Common Circulatory Problems & What You Can Do to Prevent Them
Circulatory problems impede the flow of blood in veins and arteries. They range from minor annoyances to becoming serious and possibly life threatening, most often affecting aging adults. Fortunately, most can be treated fairly easily, such as low-dose aspirin taken daily. Here are a few circulatory problems and what can be done to prevent and/or treat them.
This is muscle fatigue or cramp-like pains in one or both legs. The pain is felt when the person walks and goes away when they rest. It’s usually caused by arterial blockage in the legs, but can also be caused by pressure on the nerves in the spine. Claudication can be prevented by not smoking, weight loss, exercise and reducing the amount of saturated fats in the person’s diet. The person should partner with their doctor for other ways to treat claudication and its symptoms.
Varicose veins are distended veins that are most often found in the ankles and legs. They are usually found just under the skin and can be seen as twisted, red or blue lines. Varicose veins are usually benign, though they are unsightly and can hurt or sting. Though sometimes they’re not preventable, ways to reduce the risk of varicose veins are to keep up a healthy weight, be sure not to sit or stand for long periods of time, wear compression socks, and elevate the legs whenever possible. Advanced varicose veins often must be treated at specialized clinics like Ivein Treatment Center.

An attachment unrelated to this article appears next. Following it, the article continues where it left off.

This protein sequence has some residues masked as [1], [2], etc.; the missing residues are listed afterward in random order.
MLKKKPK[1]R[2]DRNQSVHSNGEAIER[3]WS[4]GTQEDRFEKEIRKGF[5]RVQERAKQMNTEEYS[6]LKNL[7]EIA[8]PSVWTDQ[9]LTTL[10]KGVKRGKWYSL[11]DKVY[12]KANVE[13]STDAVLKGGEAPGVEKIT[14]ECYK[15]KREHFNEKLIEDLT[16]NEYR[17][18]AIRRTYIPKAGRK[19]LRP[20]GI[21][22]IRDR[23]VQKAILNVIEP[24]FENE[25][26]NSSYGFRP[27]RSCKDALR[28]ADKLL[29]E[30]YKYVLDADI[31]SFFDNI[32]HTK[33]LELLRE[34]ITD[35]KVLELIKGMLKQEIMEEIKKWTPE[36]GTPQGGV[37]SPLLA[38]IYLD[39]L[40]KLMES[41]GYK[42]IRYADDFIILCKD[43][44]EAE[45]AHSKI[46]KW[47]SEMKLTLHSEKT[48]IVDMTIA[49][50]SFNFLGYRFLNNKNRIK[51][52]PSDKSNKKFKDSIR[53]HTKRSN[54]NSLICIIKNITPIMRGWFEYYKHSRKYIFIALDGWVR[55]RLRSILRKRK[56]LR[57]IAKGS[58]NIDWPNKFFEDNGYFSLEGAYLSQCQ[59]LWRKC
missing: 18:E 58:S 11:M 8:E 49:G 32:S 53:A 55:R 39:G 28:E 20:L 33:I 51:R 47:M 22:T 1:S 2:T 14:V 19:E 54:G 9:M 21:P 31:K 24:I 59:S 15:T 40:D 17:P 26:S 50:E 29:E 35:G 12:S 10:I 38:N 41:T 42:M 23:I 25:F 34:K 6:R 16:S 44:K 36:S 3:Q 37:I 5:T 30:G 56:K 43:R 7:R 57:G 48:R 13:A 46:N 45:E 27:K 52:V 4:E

Thrombosis is a condition where a blood clot forms in an artery. The clot blocks the flow of blood either partially or completely. The disruption in blood circulation makes it difficult or impossible for the surrounding tissue to receive nutrients and can result in tissue necrosis. These clots, called embolisms, are most often found in a person’s legs but can be found in nearly every artery in the body. This includes the arteries that serve the brain and the heart. Sometimes, a clot that forms in a leg artery can grow large enough to break away and travel to distant sites in the body, where it can cause great damage.
People who are at risk for thrombosis smoke, have high blood pressure, diabetes, hardening of the arteries or atherosclerosis. They may have suffered an injury to a blood vessel or have heart disease. They may also suffer from blood clotting disorders. The risk can be reduced by losing weight, exercising and taking blood thinning medications prescribed by a doctor. It’s important for a person who believes they have an arterial thrombosis to be under a doctor’s care